- Have a lactation consultant that is willing to come to your house lined up before birth. Once your milk comes in (typically days 3-5) and that dreaded engorgement takes hold, you should have someone there who has experience. Even if you know all about it, have someone there. A lovely lady named Claire came to our home, kneaded my boobs in hot water to expel some milk, taught me how to use the pump to my advantage, helped bring my baby out of hibernation (this is not a play on words, this is a real thing), and made my life so much better. We spoon-fed, dropper-fed, and syringe-fed until dear daughter could finally latch on. (You can get free syringes and droppers at your local pharmacy if you ask)
- Use an extra pillow under your Boppy or other breastfeeding pillow… they even make them for twins! This allows you to not have to strain. (BTW, you are not supposed to support your baby with these pillows, but your arms to then support your baby).
- Don’t feed your baby by the clock. Really, a newborn needs to eat when their instinct tells them they are hungry, not every 2 or 3 hours. They don’t know how to tell time, but they do know when they need food. Just like you get random hungry pangs, they do too. After a well-established breastfeeding relationship (and loss of sleep 😉 ), if you don’t want to feed on demand, then you can start working on more of a schedule.
- Yes you can eat all the cake and ice cream you want and not gain more weight. But, you actually need to eat it. I know it sounds strange, but you’re not going to be able to successfully breastfeed if you don’t give your body enough calories. So yes, healthy foods with healthy fats are best, but you just gave birth too. So personally, it’s like a reward.
- Use lanolin and/or other nipple cream after breastfeeding and not before. Actually, you don’t really need lanolin. You can just put breast milk on your nipples for healing and soothing. But if you do use it, remember to use it after… you’re already slippery slippery enough. Using it before can just cause baby to slip and slide and not latch right.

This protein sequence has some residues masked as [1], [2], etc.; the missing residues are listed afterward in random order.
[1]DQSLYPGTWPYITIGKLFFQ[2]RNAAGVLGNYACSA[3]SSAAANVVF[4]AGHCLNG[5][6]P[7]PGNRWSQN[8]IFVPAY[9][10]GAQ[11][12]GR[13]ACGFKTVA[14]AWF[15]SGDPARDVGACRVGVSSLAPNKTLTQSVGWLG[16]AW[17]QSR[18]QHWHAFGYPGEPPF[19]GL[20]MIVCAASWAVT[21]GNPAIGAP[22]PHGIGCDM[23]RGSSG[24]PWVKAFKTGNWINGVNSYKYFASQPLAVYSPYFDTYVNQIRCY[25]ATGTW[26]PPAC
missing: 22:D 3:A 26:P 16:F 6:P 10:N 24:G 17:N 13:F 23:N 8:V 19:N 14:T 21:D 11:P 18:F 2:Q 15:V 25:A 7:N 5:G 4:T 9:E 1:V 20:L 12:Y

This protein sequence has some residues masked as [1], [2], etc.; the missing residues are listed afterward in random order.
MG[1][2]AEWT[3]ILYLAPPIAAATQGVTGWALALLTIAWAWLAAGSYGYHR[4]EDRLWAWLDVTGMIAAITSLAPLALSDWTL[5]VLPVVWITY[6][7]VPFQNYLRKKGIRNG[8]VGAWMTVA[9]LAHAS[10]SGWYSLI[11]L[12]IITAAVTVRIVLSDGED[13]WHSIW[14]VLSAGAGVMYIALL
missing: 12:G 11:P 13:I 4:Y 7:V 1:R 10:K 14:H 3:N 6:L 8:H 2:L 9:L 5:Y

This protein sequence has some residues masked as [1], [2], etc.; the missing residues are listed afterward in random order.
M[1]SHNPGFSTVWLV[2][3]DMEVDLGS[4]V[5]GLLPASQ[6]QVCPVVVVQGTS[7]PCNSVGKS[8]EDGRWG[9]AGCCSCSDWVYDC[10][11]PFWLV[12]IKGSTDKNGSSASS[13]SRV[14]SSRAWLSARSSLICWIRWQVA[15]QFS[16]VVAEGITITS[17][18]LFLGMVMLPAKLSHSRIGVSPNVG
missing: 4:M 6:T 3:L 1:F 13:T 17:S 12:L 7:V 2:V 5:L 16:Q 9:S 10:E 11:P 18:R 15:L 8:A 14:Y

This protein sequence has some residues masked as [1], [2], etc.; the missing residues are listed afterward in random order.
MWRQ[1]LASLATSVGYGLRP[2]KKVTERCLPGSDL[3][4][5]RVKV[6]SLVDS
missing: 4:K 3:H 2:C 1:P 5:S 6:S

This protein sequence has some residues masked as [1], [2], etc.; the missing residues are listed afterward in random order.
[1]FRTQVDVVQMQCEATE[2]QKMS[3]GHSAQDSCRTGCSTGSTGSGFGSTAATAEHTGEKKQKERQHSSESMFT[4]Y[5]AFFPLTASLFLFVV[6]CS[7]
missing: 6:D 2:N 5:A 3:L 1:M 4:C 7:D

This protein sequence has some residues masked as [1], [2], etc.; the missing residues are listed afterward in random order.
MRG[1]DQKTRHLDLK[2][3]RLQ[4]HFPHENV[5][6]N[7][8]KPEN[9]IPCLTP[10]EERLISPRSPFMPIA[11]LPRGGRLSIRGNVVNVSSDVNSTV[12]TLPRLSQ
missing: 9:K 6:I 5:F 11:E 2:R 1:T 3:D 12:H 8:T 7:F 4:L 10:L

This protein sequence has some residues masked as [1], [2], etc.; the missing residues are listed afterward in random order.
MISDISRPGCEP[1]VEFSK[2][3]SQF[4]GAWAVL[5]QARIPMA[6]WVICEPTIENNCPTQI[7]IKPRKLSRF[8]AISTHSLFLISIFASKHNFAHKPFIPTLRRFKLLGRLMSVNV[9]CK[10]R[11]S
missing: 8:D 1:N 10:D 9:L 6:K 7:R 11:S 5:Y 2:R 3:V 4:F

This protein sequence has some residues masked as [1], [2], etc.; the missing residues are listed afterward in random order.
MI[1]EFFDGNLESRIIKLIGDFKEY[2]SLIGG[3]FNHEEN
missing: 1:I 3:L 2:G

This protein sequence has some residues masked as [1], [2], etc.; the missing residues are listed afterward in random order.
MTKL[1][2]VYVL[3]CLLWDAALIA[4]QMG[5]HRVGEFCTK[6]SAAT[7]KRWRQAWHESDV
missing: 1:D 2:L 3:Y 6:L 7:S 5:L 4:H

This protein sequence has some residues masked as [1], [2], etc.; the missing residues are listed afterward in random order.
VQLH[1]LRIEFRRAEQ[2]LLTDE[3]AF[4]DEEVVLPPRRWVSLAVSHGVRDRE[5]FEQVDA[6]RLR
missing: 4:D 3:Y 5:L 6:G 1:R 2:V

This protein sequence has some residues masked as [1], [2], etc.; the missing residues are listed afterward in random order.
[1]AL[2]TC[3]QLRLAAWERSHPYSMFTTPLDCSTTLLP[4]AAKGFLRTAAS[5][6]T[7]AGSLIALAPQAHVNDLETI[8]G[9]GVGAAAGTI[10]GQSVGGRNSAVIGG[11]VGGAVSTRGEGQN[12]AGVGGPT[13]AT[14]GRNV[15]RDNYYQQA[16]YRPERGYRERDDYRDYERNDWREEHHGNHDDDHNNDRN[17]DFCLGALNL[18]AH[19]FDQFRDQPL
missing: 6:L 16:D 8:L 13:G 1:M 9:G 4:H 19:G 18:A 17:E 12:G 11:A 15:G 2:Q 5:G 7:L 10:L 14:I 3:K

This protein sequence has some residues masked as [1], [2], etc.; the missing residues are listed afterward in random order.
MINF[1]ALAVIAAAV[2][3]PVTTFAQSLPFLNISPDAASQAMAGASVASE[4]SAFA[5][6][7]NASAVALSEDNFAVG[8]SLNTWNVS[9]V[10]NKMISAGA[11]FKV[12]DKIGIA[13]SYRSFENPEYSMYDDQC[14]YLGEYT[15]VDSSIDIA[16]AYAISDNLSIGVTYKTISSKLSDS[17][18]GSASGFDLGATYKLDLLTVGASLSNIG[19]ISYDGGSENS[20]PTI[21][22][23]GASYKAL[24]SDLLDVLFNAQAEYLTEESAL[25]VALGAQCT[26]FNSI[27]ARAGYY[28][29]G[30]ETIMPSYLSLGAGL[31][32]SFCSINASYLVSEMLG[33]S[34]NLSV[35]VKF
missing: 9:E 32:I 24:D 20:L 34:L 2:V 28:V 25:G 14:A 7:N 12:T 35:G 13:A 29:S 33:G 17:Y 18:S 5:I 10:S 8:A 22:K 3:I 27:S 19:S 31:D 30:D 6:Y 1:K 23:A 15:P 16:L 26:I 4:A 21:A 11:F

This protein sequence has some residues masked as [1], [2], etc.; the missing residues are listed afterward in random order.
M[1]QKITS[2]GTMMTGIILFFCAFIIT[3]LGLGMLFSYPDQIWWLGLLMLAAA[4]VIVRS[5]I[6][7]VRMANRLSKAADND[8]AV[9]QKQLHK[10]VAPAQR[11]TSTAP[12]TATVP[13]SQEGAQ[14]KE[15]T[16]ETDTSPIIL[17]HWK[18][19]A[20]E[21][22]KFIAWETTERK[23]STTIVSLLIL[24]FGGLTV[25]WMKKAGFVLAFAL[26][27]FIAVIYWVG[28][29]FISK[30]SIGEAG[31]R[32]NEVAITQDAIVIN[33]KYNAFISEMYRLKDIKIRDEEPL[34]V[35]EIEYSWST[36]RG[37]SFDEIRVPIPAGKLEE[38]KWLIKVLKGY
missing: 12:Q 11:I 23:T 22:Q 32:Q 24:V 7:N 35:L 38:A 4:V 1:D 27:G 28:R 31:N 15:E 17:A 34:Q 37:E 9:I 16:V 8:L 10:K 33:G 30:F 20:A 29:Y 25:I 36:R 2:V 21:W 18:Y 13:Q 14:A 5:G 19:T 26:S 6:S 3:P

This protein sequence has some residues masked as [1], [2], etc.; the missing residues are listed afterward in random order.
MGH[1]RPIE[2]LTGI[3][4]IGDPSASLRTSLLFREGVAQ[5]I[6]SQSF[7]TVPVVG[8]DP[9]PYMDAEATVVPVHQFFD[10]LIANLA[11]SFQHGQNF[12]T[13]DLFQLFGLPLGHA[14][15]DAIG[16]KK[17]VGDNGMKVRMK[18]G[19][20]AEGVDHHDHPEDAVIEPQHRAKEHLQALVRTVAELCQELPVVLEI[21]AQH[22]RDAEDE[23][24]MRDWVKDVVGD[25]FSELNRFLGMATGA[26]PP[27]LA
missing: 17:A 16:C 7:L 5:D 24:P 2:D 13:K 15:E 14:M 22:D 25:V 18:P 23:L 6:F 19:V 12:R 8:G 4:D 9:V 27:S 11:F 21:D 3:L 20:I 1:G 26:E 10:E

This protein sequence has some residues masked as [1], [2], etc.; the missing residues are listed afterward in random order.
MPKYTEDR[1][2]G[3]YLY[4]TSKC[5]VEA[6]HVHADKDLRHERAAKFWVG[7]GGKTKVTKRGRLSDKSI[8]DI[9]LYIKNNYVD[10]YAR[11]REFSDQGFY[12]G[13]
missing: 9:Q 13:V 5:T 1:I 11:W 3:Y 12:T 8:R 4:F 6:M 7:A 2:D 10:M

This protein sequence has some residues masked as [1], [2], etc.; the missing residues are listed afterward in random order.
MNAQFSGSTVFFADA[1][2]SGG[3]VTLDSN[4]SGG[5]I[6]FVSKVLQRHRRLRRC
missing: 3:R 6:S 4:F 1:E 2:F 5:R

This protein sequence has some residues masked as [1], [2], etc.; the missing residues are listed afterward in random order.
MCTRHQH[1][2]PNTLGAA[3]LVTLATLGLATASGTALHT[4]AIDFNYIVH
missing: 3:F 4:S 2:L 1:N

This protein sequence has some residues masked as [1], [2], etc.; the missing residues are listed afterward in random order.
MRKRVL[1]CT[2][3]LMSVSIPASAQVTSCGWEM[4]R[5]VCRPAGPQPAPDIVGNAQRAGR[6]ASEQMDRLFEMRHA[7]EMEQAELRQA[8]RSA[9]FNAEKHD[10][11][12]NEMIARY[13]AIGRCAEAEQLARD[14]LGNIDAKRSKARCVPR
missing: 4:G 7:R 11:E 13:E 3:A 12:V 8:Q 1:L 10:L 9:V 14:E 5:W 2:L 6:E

- Make sure that you have a heating and cooling source on hand. Kelly mom recommends that you heat or cool no longer than 10 minutes at a time. My LC recommended that while engorged, use cold before and heat after feeding.
- You will hear to not give a baby a pacifier or bottle for at least two weeks. I would probably agree with this. My lactation consultant even said at least 6 weeks because that’s how long it takes to even everything out. I did the two week thing on the pacifier because I had plenty of milk and introducing something wasn’t a huge issue, plus she liked to suck and pick even when she wasn’t eating. I haven’t used the bottle much because I don’t like to, but I have used it 4 times. All out of semi-necessity and also to ensure that if I did NEED to use it and for multiple feedings in a row, then it wasn’t brand new to her. (And in the end, she only used a pacifier for about 3 or 4 weeks and then never touched it again).
- For us, giving baby a little probiotics helped with the gas. Just dip a wet finger into the power form of infant probiotics. Giving a baby this also helps their digestive systems develop, guard against bugs going around, and boost those good bacteria in their stomach.
10. IT DOES GET BETTER. There are always ups and downs in anything in life, but if you can make it through the first two weeks of breastfeeding, you should be able to do it as long as you want!
10 Favorite Breastfeeding products list
Finally, I just wanted to share with you my favorite products to help get me through the journey. Some of them I did have before delivery, some I did not. The ones I didn’t, I really wish I would have had them. AND there were something I had that I haven’t used, but I like to know I have them on hand in case I need them. So… Top ten products for breastfeeding mommas.